Due to farmer's market rules and regulations I cant really cook anything at the stall without a different sort of liscence. But this might be a possibiiity in the future...


The Earthbound Farms cookbook, Food to Live By, recommends adding parsley to the recipe to pump up the color. I just made a massive batch of pesto, but don't have mature parsley in the garden right now, so couldn't test it. I love all their farm stand recipes, though--one of the most practical cookbooks in my collection.


Ah - the power of scent. There's a fluffing joke in there somewhere but we'll leave it at that.

You wouldn't be cooking anything to order to sell at the stand - you'd just be making yourself a little snack and doing demonstrations with your produce. If making lunch is still unacceptable, you could always shoot another video demo as I'm sure many still remember the somewhat spicy sausage techniques clip from 2007.

I was really surprised about the ramps because here in La Belle Province, what's prized is the bulb and most people throw out the leaves. I've let the foragers I'm acquainted with know that I would be more than happy to take all the leaves off their hands. But there are still some tender garlic scapes available here so I'm going to give that a go. I've also heard that nettles make an interesting product if have access to them next spring.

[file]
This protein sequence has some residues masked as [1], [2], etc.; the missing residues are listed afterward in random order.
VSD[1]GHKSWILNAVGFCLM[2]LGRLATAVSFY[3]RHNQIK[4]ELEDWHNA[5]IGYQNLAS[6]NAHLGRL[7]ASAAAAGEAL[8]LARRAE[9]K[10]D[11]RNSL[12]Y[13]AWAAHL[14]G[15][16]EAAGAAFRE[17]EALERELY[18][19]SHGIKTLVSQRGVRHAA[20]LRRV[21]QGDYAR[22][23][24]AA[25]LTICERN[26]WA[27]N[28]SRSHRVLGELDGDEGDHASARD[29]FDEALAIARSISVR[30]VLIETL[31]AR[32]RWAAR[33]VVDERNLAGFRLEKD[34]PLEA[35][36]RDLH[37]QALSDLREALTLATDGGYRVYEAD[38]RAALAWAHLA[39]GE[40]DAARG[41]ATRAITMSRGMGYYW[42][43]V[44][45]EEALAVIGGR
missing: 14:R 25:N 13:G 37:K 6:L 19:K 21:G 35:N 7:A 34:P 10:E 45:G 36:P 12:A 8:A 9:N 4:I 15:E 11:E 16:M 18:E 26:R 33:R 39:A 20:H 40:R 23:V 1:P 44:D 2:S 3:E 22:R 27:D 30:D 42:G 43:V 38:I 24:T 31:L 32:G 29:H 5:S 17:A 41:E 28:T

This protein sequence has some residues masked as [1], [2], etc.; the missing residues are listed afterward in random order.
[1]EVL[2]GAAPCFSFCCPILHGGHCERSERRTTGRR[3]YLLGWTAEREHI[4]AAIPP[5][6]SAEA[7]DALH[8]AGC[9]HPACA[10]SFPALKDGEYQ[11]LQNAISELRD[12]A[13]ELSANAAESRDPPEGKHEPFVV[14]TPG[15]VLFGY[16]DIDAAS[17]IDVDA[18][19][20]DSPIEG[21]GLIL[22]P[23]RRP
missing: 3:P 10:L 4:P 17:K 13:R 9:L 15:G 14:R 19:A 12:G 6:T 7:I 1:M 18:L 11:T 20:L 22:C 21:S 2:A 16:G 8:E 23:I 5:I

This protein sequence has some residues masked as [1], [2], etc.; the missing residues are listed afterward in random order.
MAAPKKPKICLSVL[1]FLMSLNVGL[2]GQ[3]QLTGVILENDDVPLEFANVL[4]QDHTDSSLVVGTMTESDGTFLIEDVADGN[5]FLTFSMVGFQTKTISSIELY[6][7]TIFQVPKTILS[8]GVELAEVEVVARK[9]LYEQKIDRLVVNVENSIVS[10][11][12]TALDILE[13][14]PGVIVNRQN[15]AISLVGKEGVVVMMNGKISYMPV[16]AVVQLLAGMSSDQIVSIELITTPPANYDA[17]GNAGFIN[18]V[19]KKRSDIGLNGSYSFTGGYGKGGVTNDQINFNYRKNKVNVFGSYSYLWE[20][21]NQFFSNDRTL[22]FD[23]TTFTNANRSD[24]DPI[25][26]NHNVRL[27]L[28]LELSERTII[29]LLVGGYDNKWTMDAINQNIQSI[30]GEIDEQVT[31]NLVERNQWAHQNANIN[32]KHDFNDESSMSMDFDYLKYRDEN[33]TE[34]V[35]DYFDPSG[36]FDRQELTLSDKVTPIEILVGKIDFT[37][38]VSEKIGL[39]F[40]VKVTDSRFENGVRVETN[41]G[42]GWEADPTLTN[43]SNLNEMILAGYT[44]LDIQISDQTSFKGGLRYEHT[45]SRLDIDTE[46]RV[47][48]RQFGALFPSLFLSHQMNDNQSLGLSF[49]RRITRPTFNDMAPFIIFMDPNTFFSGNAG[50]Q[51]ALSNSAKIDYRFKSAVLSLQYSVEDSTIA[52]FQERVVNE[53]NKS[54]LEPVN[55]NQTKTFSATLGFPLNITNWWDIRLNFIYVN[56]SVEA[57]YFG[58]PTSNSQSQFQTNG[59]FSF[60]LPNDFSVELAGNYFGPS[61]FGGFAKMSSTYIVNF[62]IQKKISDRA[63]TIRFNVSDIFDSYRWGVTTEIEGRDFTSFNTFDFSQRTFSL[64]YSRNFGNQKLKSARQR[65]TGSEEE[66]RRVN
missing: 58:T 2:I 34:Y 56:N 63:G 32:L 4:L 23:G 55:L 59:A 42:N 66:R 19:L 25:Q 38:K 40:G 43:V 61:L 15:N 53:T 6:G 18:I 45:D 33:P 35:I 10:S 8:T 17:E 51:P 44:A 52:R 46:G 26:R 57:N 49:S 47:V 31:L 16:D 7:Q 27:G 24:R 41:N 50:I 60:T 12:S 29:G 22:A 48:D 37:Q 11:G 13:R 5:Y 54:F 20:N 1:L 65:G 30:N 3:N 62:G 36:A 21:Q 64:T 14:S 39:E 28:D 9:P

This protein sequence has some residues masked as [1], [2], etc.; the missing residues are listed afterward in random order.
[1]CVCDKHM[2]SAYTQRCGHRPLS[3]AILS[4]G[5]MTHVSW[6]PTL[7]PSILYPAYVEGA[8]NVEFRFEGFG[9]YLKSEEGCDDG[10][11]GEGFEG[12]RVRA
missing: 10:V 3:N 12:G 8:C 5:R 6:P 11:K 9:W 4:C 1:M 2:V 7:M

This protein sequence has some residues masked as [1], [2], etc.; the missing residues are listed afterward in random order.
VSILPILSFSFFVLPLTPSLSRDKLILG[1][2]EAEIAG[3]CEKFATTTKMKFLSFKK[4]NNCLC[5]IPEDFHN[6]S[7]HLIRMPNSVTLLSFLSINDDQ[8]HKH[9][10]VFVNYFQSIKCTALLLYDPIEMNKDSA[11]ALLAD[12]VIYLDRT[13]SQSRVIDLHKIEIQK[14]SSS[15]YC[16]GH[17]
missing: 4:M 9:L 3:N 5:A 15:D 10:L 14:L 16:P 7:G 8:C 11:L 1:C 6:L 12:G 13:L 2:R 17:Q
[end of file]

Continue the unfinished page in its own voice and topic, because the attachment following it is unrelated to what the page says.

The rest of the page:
A rotary evaporator is essentially a fancy vacuum still. The vacuum drops the pressure and the boiling point, and the bottom chamber is rotated to also help speed up the dissolution and evaporation of your volatile compounds. The vapor then travels up column where it cools down and condenses to be your high-powered extract. The rotavap has other uses, say with roasted agave mash which is way off the basil topic.

Do you want one? I certainly do. I just need to collect approximately 190,000 deposit cans and bottles.